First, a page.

Three hundred graduates from Moscow State University's most prestigious faculties have been called up to serve in the army, which is being done with gross violations of the law. Military officials at the Moscow Tverskoi Military Registration and Enlistment Office are abusing their powers, even violating the citizens' constitutional rights. Many desperate young men have applied to the Union of Soldiers' Mothers Committees for help. In an interview, Union consultant Julia Goryacheva explains the rights of such graduates. (4)

A feature story describes the exploits and adventures of 94-year-old Mikhail Bogdanov, former World War II commander in Russia's only carrier-pigeon company. Between 1941 and 1945 his pigeons delivered about 15,000 intelligence messages from behind enemy lines. (1,3)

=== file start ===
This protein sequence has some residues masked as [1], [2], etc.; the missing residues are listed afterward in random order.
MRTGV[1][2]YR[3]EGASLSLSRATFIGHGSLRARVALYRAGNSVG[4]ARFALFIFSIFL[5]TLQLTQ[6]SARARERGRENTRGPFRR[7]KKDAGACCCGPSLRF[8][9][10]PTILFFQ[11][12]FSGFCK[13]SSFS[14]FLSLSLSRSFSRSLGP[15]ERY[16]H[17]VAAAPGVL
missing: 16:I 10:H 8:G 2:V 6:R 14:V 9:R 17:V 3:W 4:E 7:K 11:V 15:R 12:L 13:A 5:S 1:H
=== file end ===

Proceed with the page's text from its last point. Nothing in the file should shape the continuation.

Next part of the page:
The Moscow government has made public a list of commodities (including medical preparations) and services, the prices of which will be strictly controlled by city authorities. A story looks at the list. (1)

The Moscow metro authorities decided to present World War II veterans with a new special train called "Kurskaya Duga." The train is to be devoted to the 60th anniversary of the Kursk Battle. A story describes the train and its first passengers. (1)

Moscow authorities plan to renovate the children's park in Fili in order to make it a favorite place of rest and recreation for disabled people. A story describes the renovation project. (1)